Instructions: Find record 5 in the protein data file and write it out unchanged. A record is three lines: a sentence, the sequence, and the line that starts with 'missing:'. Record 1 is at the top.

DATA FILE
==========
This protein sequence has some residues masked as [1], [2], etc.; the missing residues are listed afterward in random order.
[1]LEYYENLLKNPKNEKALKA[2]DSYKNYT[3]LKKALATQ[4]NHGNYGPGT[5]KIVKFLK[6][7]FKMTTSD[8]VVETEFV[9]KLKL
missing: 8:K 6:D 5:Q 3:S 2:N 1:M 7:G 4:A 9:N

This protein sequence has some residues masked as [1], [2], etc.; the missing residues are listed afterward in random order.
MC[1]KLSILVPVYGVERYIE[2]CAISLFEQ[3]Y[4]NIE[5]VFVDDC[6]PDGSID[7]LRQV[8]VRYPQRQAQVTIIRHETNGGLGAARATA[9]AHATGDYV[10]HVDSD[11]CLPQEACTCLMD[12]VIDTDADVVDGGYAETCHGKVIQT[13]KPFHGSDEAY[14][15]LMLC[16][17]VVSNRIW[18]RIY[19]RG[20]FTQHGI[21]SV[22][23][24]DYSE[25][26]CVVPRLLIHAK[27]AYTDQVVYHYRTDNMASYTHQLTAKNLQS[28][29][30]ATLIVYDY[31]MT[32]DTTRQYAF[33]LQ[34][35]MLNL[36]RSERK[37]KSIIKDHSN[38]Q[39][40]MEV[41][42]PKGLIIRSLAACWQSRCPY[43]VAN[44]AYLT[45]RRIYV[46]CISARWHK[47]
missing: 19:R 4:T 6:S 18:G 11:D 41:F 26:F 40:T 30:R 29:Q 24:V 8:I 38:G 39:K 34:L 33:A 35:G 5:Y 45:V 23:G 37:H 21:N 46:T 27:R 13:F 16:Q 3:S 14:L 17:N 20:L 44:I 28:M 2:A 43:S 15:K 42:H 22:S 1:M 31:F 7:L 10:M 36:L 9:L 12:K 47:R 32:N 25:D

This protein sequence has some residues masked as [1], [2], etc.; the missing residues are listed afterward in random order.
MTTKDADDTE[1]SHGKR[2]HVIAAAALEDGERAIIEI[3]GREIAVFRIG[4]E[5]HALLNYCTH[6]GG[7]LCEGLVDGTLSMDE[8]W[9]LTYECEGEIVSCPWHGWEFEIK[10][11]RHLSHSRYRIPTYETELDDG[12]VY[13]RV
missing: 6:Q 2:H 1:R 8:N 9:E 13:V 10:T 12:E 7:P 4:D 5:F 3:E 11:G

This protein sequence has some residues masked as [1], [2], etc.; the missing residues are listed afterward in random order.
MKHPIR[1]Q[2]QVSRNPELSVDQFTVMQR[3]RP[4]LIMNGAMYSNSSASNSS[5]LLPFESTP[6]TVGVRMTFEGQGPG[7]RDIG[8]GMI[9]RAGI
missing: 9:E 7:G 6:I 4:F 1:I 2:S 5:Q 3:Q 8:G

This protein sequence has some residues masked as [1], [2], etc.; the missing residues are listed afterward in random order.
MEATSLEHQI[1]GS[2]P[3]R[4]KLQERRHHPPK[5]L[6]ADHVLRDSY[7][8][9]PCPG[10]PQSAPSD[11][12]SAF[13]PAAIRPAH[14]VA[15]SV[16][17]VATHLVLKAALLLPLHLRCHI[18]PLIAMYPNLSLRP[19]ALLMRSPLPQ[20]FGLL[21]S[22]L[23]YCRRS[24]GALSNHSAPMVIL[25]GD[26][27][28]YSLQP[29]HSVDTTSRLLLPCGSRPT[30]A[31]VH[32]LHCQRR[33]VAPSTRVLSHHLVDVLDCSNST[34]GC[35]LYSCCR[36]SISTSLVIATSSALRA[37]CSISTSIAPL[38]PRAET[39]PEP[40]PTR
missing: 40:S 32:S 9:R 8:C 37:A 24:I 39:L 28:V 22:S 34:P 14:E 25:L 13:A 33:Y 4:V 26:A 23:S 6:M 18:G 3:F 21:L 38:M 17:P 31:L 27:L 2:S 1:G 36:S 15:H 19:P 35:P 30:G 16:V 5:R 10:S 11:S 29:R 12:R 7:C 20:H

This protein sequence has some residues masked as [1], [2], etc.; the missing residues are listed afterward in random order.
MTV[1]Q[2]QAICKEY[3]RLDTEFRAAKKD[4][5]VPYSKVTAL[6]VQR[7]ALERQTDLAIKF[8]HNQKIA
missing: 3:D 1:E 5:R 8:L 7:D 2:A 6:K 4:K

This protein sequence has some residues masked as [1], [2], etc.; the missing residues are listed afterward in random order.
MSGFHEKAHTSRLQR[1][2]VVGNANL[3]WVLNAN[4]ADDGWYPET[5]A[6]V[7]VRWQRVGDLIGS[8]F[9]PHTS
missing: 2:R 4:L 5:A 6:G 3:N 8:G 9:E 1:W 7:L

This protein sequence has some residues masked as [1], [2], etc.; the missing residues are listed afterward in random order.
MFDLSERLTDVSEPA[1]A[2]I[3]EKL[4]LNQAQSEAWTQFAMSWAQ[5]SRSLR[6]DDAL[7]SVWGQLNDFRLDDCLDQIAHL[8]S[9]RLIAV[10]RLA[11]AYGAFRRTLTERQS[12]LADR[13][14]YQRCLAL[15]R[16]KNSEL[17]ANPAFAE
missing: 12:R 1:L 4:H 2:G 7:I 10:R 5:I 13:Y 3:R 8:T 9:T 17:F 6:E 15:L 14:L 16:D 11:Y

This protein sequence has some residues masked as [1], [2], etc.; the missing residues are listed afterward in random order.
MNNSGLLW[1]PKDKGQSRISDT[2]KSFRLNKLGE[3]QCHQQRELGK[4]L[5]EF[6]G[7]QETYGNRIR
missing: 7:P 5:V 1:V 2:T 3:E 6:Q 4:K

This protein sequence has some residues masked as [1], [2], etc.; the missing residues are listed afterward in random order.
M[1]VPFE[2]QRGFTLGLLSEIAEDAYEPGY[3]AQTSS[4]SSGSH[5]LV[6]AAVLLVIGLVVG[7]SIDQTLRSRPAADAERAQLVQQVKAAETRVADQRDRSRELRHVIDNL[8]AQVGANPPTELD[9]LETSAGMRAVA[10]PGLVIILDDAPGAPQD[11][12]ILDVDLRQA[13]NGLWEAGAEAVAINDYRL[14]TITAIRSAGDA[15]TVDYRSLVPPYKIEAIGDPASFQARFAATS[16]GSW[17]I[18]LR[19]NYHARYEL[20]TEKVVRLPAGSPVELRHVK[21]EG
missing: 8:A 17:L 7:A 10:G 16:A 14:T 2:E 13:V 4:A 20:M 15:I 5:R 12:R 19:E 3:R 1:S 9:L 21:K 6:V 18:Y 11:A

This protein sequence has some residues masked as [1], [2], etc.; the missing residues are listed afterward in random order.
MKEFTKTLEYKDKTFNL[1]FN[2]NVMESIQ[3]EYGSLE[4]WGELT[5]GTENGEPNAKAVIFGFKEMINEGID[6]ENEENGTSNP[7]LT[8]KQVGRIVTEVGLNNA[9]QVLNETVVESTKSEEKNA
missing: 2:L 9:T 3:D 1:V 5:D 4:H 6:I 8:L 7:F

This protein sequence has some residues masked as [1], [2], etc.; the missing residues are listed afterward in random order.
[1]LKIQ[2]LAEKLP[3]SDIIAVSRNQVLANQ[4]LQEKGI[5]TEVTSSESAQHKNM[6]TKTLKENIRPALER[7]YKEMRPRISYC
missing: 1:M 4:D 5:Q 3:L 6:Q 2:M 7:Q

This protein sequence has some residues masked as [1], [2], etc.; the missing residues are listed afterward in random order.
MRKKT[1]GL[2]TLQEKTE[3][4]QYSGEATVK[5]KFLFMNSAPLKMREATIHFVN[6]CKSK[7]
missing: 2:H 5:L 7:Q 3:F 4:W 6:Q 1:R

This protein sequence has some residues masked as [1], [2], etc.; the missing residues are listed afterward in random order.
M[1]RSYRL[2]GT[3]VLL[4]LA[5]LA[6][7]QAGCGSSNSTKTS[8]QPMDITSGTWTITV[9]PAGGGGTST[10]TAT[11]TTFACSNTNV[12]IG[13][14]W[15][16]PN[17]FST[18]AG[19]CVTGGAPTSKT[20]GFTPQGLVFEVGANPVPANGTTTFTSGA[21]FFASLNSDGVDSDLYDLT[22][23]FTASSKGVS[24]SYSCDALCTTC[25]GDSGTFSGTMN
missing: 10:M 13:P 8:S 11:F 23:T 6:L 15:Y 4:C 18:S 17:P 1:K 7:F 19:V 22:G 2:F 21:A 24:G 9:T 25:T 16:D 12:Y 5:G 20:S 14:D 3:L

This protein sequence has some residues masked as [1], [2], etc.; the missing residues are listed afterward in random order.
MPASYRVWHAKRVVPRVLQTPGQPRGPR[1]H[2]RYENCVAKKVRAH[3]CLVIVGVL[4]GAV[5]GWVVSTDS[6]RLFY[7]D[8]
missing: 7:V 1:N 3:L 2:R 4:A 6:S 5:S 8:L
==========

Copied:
This protein sequence has some residues masked as [1], [2], etc.; the missing residues are listed afterward in random order.
MEATSLEHQI[1]GS[2]P[3]R[4]KLQERRHHPPK[5]L[6]ADHVLRDSY[7][8][9]PCPG[10]PQSAPSD[11][12]SAF[13]PAAIRPAH[14]VA[15]SV[16][17]VATHLVLKAALLLPLHLRCHI[18]PLIAMYPNLSLRP[19]ALLMRSPLPQ[20]FGLL[21]S[22]L[23]YCRRS[24]GALSNHSAPMVIL[25]GD[26][27][28]YSLQP[29]HSVDTTSRLLLPCGSRPT[30]A[31]VH[32]LHCQRR[33]VAPSTRVLSHHLVDVLDCSNST[34]GC[35]LYSCCR[36]SISTSLVIATSSALRA[37]CSISTSIAPL[38]PRAET[39]PEP[40]PTR
missing: 40:S 32:S 9:R 8:C 37:A 24:I 39:L 28:V 22:S 34:P 14:E 25:L 13:A 33:Y 4:V 26:A 23:S 6:M 18:G 3:F 21:L 38:M 17:P 31:L 27:L 2:S 1:G 36:S 15:H 19:P 35:P 30:G 16:V 5:R 10:S 11:S 29:R 12:R 7:C 20:H